A former nurse and her now ex-boyfriend who admitted to felony charges of forgery and prescription fraud were both to be sentenced separately in Kosciusko County Circuit Court today.
Instead, only Jakayla Snodgrass, 23, of Leesburg, was sentenced.
Snodgrass worked as a registered nurse at Provident Family Health Care when she was charged with falsifying a prescription and trying to get it filled at CVS Pharmacy in Warsaw on June 28.
Also charged was Thomas Calhoun, 28, of South Bend.Warsaw Police say Snodgrass and Calhoun tried to get CVS pharmacists to fill a prescription in Snodgrass’s name for Roxicodone, a generic derivative of Oxycodone. The prescription, according to police, was fraudulent and written without authorization from the office of Dr. David Darr.
Investigators say Calhoun left the pharmacy when pharmacists were scrutinizing the prescription.
He was located on July 22 in South Bend and arrested. He was transported to the Kosciusko County Jail, charged, and held on $25,000 bond. On July 12, Calhoun was first arrested in South Bend on separate charges of trying to pass a fraudulent prescription.
Snodgrass was arrested five days later. She was also held on a $25,000 bond.
As the investigation continued, police found that numerous similar prescriptions had been passed for narcotic painkillers in several different names, including Snodgrass and Calhoun, in the South Bend area over a nine month period.
Snodgrass is alleged to have filled out other fraudulent prescriptions for other individuals.
Snodgrass’s plea agreement was accepted by Circuit Court Judge Rex Reed today which dismissed the forgery charge. Before suspending her 1½-year sentence to the Indiana Department of Corrections, Reed read the pre-sentence report and the numerous letters of support on her behalf.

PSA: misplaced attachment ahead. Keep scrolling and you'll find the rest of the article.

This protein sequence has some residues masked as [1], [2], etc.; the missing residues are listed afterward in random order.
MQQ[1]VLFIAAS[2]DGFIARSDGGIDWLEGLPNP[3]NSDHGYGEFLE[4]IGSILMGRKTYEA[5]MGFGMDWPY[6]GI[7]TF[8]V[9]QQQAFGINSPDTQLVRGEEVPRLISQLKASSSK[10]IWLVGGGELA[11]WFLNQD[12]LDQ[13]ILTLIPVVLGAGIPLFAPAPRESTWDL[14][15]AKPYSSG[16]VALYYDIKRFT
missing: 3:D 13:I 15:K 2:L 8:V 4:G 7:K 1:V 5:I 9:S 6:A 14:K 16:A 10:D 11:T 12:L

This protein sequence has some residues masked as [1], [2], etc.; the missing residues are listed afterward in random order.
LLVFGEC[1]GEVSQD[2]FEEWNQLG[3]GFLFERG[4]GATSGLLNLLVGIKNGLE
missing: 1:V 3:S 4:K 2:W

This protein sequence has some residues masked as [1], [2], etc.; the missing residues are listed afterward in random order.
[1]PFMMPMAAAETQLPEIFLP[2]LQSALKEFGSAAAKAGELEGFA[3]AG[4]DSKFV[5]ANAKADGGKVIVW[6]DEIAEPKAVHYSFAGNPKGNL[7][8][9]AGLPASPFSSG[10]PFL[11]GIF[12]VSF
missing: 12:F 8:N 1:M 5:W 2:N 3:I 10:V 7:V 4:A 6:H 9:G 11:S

He stated while the letters were written by well meaning individuals who had affection for Snodgrass, they were not in complete knowledge of information made available to the court. He also had some concerns.
One concern was her failure in a trusted and important job and not living up to the expectations of her employer. The second concern Reed had concerned a comment normally given to young men appearing in his court.
“I would say, ‘Young man, there’s a real possibility your brain hasn’t completely developed and you need to get a full set of brains … to be more discerning about your relationships. It was bad from the get go. I’ve read his presentence report. A person of your caliber should not be associating with him, it goes with get those full set of brains,” Reed said to Snodgrass.
Reed strongly stressed to Snodgrass the need to follow the rules of probation noting he did not want her to have any reason to return to the court if she violated any of those rules and it was proven. “You will not pass go. You will not be paid the $200, you will go directly to jail,” he said.
Jack Birch, Snodgrass’s attorney who submitted additional letters of support for his client, told the court that his client was an outstanding citizen, was well educated, provides great leadership skills and has the support of her family. He also noted she was aware she allowed herself to get into the situation and became aware of the problem he had, being pulled into it and put in the middle, participating in an action that was detrimental to her, her employer and her family.
He added she acknowledged her error and understands she has to deal with the consequences, pay the price and move forward. She will be getting married and having a family and in the process trying to determine a new career that goes with her ability to help people.